What is an electronic tax declaration?
The electronic tax declaration is the electronic processing of tax and fiscal compliance documents.
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What is an electronic tax declaration?
Electronic tax declaration involves implementing technological solutions to automate and establish communications and information exchange with tax agencies.
Thanks to solutions integrated in the company's ERP, different files or any type of declaration according to the format and the technical and legal requirements of the tax administration are generated from the system. It allows automated processing of electronic VAT returns, which are increasingly in demand by governments, especially in Europe and Latin America.
The main objectives of electronic tax declarations are:
Improve fiscal control.
Simplify compliance with fiscal and tax obligations.
Reduce costs through automation.
Existing Tax Reporting models in Europe
In Europe, there are different tax reporting systems.
SII AEAT. The SII AEAT is a system that was developed by the Tax Agency for the electronic management of VAT record books. This system requires the issuance and declaration to the AEAT of the details of invoices issued and received within a maximum period of four calendar days.
myData. My Digital Accounting & Tax Application is the platform created by the Greek tax authority to digitize the reporting of tax and accounting information of companies. Income documents, expense documents and accounting entries must be sent through this platform.
RTIR. Real Time Invoice Reporting is the submission system established by the Hungarian government for VAT returns of issued invoices. They must be submitted electronically to the NAV (National Administration of Taxes and Customs).
i.MAS. The iMAS system is composed of several subsystems, the most important of which are: i.SAF, for reporting electronic invoices; i.VAF, for reporting the movement of good/products; and I.SAF-T, for recording, sending and analyzing tax and accounting information returns in the SAF-T format.
SAF-T. From January 2020 all companies operating in Norway are required to report their accounting information through the SAF-T system when required to do so by the Norwegian tax authority.
SAF-T. In Poland, VAT records are filed electronically using the JPK_VAT file, based on the SAF-T model. The Polish Ministry of Finance may also require the delivery of other electronic accounting documents in SAF-T format, if requested by the tax authority.
SAF-T. In Portugal the Directorate General of Taxes (DGCI) requires the electronic submission of three types of documents: electronic accounting, VAT returns and transport documents that are sent in XML format, called SAF-T.
MTD. In the UK, businesses with a VATable turnover more than £85,000 must use the Making TaxDigital system. MTD involves filing their VAT books in digital format and sending them to the HMRC via API.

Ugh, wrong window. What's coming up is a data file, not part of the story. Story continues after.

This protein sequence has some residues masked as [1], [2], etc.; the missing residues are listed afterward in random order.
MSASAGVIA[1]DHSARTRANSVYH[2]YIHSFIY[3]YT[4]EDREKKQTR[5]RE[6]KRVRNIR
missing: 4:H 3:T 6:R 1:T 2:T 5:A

SAF-T. The National Tax Administration Agency (ANAF) requires the submission of tax and accounting information through the SAF-T D406 Standard Tax Control File system embedded in a PDF. ANAF distinguishes three different files to be declared: D406 Declaration for tax and accounting information; D406 Assets Declaration, annual report with asset information; and D406 Inventories, on-demand inventory declaration.
Continous Transactions Controls (CTCs)
Continuous Transaction Controls (CTC) are digital management models applied by tax administrations to improve fiscal control over taxpayers. It involves collecting real-time or near real-time data on taxable business transactions. For this purpose, management systems based on cloud-based interoperability solutions are enabled. Taxpayers are required to implement electronic solutions to conform to the technical and legal requirements of the system for tax compliance.
With CTCs the tax authorities promote a dynamic approach where the flow of information comes directly from the management systems of taxpaying companies instead of a static approach that obtains information from ledgers sometime after transactions are completed.
Electronic invoicing is the basis on which tax administrations build Continuous Transaction Controls. There are different CTC models depending on the level of reporting and authorization imposed by the tax authority.
1. Clearance systems
More widespread in Latin America. It implies that the taxpayer sends, in real time, the electronic tax document in the required standard format to the tax authority through the CTC platform. The tax authority must in turn issue a response of conformity of the invoice as a precondition for its validity.
The clearance model is one of the most chosen by governments that decide to make the declaration of electronic invoices mandatory, as it allows a much more direct control over transactions.
2. Electronic reporting system (e-reporting)
Electronic reporting system (e-reporting) is the most widespread model in Europe. As examples, we have systems such as the RTIR in Hungary or the Immediate Supply of Information (SII) system in Spain. In these cases, the report is sent to the tax authority within a certain time, not immediately, and no immediate response is expected from the CTC platform that conditions the further processing of the document as a valid invoice.